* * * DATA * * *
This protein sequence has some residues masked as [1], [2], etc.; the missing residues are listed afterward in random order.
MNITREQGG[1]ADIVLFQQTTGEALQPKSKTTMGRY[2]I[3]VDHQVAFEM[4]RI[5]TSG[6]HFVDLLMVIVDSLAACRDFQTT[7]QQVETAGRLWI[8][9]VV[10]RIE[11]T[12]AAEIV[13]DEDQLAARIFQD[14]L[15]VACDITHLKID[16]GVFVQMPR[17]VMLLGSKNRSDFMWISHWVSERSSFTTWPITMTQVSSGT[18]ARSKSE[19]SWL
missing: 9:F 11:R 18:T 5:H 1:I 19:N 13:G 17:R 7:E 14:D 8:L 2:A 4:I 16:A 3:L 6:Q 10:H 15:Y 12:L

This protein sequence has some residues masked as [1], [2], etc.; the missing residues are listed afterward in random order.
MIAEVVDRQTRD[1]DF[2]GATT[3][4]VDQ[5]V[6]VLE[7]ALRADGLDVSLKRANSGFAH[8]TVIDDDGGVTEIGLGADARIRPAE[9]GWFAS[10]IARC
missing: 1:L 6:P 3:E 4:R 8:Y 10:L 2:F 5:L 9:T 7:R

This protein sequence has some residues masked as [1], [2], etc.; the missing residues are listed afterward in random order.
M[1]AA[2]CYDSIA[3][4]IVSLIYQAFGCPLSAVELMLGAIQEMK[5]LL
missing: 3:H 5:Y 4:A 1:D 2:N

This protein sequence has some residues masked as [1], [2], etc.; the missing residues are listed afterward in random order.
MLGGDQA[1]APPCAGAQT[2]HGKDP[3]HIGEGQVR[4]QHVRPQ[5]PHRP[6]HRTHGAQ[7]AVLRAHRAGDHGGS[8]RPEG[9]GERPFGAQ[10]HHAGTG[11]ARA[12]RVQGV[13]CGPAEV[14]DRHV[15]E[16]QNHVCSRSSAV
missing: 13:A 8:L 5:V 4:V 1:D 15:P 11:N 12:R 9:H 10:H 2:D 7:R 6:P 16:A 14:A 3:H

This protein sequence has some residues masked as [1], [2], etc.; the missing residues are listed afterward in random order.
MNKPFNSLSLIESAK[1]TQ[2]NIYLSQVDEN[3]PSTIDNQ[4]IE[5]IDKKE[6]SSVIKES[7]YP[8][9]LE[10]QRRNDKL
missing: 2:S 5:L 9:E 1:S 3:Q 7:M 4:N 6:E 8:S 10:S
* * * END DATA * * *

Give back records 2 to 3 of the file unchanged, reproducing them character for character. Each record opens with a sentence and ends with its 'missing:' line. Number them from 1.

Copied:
This protein sequence has some residues masked as [1], [2], etc.; the missing residues are listed afterward in random order.
MIAEVVDRQTRD[1]DF[2]GATT[3][4]VDQ[5]V[6]VLE[7]ALRADGLDVSLKRANSGFAH[8]TVIDDDGGVTEIGLGADARIRPAE[9]GWFAS[10]IARC
missing: 1:L 6:P 3:E 4:R 8:Y 10:L 2:F 5:L 9:T 7:R

This protein sequence has some residues masked as [1], [2], etc.; the missing residues are listed afterward in random order.
M[1]AA[2]CYDSIA[3][4]IVSLIYQAFGCPLSAVELMLGAIQEMK[5]LL
missing: 3:H 5:Y 4:A 1:D 2:N